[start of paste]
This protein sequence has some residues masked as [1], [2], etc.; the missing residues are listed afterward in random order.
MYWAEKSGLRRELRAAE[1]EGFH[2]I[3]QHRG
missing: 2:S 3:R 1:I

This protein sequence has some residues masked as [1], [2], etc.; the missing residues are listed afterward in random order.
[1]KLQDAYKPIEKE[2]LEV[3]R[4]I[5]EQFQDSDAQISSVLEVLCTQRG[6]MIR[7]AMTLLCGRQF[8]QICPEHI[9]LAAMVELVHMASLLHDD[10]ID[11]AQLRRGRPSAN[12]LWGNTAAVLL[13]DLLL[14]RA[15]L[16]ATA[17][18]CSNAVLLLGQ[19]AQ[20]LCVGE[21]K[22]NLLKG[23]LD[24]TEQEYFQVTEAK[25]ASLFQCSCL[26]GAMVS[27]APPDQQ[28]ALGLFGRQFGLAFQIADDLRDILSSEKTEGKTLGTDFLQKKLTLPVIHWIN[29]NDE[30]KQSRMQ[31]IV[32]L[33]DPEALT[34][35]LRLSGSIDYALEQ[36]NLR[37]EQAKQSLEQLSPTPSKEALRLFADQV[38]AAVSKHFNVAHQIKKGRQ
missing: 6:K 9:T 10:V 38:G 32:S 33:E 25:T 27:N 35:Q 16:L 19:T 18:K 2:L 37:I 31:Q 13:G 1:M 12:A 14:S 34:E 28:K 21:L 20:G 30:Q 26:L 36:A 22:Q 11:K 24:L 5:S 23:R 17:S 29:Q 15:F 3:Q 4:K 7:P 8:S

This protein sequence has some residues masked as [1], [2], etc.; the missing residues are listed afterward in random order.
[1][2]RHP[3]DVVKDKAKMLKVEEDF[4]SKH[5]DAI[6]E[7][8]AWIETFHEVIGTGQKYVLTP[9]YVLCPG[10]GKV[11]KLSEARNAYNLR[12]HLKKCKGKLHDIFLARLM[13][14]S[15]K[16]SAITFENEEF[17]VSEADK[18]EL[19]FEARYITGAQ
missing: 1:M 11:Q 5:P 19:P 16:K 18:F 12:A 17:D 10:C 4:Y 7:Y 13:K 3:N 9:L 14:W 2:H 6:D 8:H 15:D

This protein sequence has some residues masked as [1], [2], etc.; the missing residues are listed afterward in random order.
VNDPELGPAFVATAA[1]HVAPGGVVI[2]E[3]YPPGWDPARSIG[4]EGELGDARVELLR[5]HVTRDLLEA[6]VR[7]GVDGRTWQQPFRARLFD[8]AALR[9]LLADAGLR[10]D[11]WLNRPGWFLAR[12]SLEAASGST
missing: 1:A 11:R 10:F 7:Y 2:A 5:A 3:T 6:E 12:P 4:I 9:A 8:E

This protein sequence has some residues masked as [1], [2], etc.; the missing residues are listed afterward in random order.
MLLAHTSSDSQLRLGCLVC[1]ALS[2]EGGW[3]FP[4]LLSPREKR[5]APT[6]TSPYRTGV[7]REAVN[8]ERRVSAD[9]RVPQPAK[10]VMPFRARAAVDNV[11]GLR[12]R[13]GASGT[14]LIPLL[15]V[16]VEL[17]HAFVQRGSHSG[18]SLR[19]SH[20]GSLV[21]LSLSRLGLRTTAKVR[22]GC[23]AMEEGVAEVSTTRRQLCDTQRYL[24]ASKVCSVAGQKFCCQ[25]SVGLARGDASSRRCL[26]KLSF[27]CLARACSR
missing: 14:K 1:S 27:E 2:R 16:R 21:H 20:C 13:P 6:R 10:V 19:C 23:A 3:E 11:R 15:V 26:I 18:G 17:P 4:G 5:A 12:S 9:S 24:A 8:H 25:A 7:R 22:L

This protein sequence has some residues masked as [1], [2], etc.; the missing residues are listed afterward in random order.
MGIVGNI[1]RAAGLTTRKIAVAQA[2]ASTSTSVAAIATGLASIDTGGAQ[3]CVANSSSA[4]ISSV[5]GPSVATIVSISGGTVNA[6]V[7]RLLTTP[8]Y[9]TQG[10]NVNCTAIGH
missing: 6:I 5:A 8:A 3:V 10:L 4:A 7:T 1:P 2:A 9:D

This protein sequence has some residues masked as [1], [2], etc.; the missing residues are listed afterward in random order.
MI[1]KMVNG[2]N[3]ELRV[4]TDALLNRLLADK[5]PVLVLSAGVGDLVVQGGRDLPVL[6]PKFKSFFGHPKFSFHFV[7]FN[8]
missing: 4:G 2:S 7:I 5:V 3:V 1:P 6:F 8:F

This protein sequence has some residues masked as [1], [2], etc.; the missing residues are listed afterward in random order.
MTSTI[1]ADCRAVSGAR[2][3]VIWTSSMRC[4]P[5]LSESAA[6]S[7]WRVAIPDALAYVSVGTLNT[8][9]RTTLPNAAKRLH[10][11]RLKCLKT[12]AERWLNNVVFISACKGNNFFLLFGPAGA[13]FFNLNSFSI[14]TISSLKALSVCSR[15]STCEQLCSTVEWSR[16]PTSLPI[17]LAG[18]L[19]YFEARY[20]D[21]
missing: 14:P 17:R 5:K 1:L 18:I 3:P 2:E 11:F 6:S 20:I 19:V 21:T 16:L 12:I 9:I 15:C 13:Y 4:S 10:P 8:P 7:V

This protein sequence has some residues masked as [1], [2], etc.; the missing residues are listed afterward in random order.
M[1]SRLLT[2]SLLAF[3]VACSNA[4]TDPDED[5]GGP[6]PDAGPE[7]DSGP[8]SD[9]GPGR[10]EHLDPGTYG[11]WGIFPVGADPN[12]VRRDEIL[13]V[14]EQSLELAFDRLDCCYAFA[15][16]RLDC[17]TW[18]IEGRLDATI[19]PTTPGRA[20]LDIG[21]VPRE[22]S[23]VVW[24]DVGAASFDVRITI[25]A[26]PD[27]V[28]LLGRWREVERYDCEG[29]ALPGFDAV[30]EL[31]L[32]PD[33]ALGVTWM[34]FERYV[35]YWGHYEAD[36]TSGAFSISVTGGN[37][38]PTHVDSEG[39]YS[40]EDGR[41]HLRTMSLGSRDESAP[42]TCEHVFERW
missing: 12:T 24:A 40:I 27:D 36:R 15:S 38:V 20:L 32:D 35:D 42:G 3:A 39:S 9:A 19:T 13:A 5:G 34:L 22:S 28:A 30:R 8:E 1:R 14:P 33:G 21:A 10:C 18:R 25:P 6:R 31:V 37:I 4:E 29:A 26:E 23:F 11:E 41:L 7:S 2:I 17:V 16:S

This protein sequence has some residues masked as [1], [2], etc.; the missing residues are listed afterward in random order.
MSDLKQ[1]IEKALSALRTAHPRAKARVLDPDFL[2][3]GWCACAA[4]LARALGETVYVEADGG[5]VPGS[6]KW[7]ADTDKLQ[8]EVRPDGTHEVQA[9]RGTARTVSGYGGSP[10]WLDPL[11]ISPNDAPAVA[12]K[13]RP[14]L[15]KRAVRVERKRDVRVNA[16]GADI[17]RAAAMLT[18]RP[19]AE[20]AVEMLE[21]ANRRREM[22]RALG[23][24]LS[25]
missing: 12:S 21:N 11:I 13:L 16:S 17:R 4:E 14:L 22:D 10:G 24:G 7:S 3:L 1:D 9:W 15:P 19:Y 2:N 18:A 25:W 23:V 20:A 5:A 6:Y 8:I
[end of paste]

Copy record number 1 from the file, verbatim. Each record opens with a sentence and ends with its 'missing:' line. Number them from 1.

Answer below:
This protein sequence has some residues masked as [1], [2], etc.; the missing residues are listed afterward in random order.
MYWAEKSGLRRELRAAE[1]EGFH[2]I[3]QHRG
missing: 2:S 3:R 1:I